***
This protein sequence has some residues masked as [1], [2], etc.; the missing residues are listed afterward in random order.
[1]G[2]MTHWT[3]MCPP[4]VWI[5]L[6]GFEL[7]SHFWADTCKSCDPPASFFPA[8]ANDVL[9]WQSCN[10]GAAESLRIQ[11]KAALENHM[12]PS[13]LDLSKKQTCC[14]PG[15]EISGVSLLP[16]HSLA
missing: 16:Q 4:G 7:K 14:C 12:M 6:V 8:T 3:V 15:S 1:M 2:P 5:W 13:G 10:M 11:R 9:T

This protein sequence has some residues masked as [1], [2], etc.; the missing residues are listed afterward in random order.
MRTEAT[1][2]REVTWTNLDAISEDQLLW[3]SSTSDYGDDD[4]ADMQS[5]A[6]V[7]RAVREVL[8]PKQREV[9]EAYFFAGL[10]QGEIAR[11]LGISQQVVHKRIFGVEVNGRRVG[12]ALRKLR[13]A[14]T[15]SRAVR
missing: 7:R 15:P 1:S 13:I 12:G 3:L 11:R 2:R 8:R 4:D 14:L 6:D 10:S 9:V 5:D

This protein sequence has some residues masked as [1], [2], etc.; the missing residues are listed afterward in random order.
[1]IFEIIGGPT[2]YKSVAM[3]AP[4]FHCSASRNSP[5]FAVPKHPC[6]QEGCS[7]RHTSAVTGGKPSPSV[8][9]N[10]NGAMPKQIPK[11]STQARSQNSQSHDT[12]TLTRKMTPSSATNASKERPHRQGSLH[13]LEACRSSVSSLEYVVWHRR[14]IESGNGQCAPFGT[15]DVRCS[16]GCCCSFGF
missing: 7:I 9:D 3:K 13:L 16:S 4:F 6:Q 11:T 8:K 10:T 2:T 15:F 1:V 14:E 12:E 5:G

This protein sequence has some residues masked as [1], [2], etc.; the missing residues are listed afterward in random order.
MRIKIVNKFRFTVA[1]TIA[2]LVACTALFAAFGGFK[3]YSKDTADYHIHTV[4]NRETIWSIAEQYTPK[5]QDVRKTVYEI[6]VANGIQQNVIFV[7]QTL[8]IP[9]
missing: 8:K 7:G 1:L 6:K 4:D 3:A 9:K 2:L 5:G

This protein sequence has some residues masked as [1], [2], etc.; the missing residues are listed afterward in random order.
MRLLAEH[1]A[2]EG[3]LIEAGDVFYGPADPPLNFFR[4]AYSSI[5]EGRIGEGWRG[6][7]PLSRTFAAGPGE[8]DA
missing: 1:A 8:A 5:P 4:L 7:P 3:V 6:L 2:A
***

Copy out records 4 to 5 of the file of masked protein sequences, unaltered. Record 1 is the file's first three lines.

This protein sequence has some residues masked as [1], [2], etc.; the missing residues are listed afterward in random order.
MRIKIVNKFRFTVA[1]TIA[2]LVACTALFAAFGGFK[3]YSKDTADYHIHTV[4]NRETIWSIAEQYTPK[5]QDVRKTVYEI[6]VANGIQQNVIFV[7]QTL[8]IP[9]
missing: 8:K 7:G 1:L 6:K 4:D 3:A 9:K 2:L 5:G

This protein sequence has some residues masked as [1], [2], etc.; the missing residues are listed afterward in random order.
MRLLAEH[1]A[2]EG[3]LIEAGDVFYGPADPPLNFFR[4]AYSSI[5]EGRIGEGWRG[6][7]PLSRTFAAGPGE[8]DA
missing: 1:A 8:A 5:P 4:L 7:P 3:V 6:L 2:A